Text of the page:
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ConAgra goes BPA-free for U.S. and Canadian food cans

Article-ConAgra goes BPA-free for U.S. and Canadian food cans

ConAgra goes BPA-free for U.S. and Canadian food cans
ConAgra answers the desire of consumers for BPA-free cans.

ConAgra Foods Inc., owner of Hunt’s, Chef Boyardee, Libby’s, Van Camp’s and many other iconic canned-food brands, has completed the transition to cans that do not have bisphenol-A (BPA) liners.

The company completed this change to its food packaging, which affects its U.S. and Canadian canning facilities, on July 30. Ardagh Group supplies the new cans, which are made with a BPA-free coating.

Although ConAgra currently imports into North America what it describes as “a small quantity of canned products” with BPA liners, the company expects these products to also be BPA-free by early next year.

The company started canning some foods in cans with non-BPA liners in 2010 and has worked closely with Ardagh to develop a non-BPA liner that was compatible with the full range of ConAgra’s canned products, including those with high acidity.

Wes Wasson, senior director, packaging technology and cost optimization, ConAgra Foods, answered our questions about the BPA-free cans and why the company made the change.

The FDA and other agencies around the world have found BPA to be safe. Why remove it? Why now?

Wasson: BPA is safe. The FDA and many other credible government agencies across the globe agree. We removed BPA from cans based on consumer preference. In response to our consumers’ desire for alternate coatings for packaging for the food they eat, we have been working for several years to identify, test, qualify and commercialize non-BPA coatings that they can trust.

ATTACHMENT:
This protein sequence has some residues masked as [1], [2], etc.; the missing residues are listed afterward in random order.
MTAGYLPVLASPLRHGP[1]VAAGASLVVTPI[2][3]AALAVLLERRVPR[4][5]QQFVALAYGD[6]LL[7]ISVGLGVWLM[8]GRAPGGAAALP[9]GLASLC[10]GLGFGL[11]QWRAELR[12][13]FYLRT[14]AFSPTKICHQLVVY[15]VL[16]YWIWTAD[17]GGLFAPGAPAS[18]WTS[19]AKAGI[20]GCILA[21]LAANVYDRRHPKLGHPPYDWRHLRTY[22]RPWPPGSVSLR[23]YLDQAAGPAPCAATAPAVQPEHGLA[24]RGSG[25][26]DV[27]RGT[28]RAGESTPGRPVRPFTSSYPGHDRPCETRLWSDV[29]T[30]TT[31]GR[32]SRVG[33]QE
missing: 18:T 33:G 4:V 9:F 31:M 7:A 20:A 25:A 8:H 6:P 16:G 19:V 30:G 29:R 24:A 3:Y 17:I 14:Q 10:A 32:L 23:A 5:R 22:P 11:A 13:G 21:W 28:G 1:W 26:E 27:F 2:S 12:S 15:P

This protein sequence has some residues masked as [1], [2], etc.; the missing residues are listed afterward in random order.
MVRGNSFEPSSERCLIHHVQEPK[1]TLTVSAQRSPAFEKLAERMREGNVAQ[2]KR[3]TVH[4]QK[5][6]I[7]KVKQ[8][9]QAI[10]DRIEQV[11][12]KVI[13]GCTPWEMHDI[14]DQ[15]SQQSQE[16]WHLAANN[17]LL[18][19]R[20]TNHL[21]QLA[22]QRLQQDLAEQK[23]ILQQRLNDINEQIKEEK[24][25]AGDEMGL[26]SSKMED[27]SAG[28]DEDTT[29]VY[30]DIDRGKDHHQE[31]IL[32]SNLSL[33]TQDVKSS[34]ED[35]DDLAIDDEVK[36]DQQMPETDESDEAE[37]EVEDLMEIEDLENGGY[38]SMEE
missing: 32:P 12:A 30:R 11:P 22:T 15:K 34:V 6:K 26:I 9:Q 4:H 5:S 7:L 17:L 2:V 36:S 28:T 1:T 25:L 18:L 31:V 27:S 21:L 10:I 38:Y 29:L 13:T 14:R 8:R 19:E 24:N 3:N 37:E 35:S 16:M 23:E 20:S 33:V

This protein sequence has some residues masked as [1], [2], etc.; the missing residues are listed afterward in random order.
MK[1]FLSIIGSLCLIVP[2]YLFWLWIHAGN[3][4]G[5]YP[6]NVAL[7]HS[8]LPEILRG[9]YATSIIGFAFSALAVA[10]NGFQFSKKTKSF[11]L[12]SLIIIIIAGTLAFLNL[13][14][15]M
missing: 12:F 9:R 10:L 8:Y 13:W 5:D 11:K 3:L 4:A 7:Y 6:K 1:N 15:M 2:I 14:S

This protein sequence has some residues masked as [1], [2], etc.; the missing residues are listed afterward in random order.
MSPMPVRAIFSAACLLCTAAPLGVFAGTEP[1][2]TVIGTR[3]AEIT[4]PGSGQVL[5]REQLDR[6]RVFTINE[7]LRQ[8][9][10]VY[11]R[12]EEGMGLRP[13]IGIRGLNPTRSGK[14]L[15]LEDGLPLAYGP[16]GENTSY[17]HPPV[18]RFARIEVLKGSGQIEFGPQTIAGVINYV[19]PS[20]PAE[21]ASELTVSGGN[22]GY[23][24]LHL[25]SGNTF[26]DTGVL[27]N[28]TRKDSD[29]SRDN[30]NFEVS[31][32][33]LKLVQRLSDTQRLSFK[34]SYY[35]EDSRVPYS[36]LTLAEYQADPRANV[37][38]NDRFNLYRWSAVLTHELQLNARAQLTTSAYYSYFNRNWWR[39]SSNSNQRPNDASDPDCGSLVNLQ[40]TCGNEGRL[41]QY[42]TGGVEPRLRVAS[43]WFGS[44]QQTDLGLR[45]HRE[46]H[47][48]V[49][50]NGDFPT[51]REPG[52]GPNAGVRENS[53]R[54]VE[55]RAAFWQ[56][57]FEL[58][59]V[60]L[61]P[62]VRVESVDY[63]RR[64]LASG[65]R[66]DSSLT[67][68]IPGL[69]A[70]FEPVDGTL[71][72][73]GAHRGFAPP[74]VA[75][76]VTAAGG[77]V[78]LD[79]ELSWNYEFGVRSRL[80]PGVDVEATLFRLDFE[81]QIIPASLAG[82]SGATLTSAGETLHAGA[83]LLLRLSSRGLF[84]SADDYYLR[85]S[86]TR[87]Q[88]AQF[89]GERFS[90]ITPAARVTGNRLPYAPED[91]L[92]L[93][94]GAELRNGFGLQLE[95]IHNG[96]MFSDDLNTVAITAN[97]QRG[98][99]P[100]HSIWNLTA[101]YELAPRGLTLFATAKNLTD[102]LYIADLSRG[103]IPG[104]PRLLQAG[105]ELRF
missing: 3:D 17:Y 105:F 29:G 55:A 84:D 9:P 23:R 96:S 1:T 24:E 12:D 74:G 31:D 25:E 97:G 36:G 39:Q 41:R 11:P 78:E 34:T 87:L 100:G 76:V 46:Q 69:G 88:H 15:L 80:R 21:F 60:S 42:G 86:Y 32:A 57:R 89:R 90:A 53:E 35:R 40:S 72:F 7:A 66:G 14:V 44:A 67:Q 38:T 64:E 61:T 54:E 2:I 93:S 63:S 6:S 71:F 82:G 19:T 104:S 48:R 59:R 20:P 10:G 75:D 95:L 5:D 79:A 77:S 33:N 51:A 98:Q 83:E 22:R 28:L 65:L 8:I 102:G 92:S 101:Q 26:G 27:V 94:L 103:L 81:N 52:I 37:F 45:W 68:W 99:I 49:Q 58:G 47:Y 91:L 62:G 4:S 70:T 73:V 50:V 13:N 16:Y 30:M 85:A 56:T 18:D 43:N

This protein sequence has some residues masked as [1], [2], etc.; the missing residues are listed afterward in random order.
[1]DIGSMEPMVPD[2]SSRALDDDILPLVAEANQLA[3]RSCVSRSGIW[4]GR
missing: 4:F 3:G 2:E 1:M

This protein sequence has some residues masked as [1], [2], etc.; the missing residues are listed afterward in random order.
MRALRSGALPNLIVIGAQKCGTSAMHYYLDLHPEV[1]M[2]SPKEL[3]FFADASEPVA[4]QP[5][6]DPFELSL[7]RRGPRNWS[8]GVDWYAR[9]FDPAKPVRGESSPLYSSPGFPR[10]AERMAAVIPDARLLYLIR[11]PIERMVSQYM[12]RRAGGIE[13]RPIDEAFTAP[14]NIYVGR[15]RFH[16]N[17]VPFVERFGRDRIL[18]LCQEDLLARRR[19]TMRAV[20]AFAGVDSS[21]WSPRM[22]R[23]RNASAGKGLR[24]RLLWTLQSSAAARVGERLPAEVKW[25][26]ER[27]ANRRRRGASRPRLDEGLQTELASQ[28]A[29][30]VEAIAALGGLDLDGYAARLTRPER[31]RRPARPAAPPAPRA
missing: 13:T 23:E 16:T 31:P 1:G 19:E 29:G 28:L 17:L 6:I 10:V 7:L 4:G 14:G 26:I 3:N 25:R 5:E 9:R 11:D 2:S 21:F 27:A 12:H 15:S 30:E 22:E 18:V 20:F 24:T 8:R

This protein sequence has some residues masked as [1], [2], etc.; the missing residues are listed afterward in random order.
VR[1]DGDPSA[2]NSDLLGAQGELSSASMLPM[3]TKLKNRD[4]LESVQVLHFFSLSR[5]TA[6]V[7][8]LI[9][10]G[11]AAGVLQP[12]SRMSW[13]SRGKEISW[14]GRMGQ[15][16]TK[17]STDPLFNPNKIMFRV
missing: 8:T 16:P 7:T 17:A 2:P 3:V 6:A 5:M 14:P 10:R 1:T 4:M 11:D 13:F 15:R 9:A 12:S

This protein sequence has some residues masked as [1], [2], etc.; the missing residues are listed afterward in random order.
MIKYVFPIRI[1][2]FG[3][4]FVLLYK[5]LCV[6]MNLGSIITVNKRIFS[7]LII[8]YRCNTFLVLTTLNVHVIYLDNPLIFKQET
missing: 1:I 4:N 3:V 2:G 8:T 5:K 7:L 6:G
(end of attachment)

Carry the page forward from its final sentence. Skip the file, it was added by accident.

Many of our cans have been out of BPA for a while, but we waited to make a formal announcement until we could talk about our entire portfolio of food made in the United States and Canada being in non-BPA cans.

In the past, other options for replacing BPA in can liners have been cost-prohibitive. How much more do your new cans cost?

Wasson: We worked with our suppliers to find ways to mitigate higher costs. To change the liners, we looked for alternatives that would work with the food we package. The cans are made in new, state-of-the-art production facilities using advanced technologies that allow for use of different coating systems using polyester or acrylic materials that do not contain BPA.

Will you be passing along the added cost to consumers?

Wasson: No.

Do the new cans deliver the same product shelf life?

Wasson: Yes. The new cans match or exceed the performance of epoxy-lined cans. We typically target a two-year shelf life for canned foods.

How are you communicating the non-BPA cans to consumers?

Wasson: We’ve shared our release via our company social media channels, put out a news release, posted our release to our company website and continue to respond to various media outlets that are helping us get the message out to our consumers.

What is the structure of the new cans?

Wasson: We have a very diverse portfolio and as a result have an array of can and end specifications. We have converted all of our 211-, 300- and 307-diameter cans to steel two-piece cans. Our Vienna Sausage cans are 208 x 208 two-piece aluminum. All our other sizes are in steel three-piece cans. Our 15-oz Chef Boyardee cans all have easy-open lids, as do our Vienna Sausage cans. Depending on the channel, some of our other canned foods are sold with easy-open lids, as well.

How has the response been so far from customers (retailers and consumers) to the new cans?

Wasson: The response has been positive. We recognize consumer interest in removing BPA from our cans and are pleased to be able to respond to that desire and offer food that our consumers can feel confident in.

TAGS: Technologies
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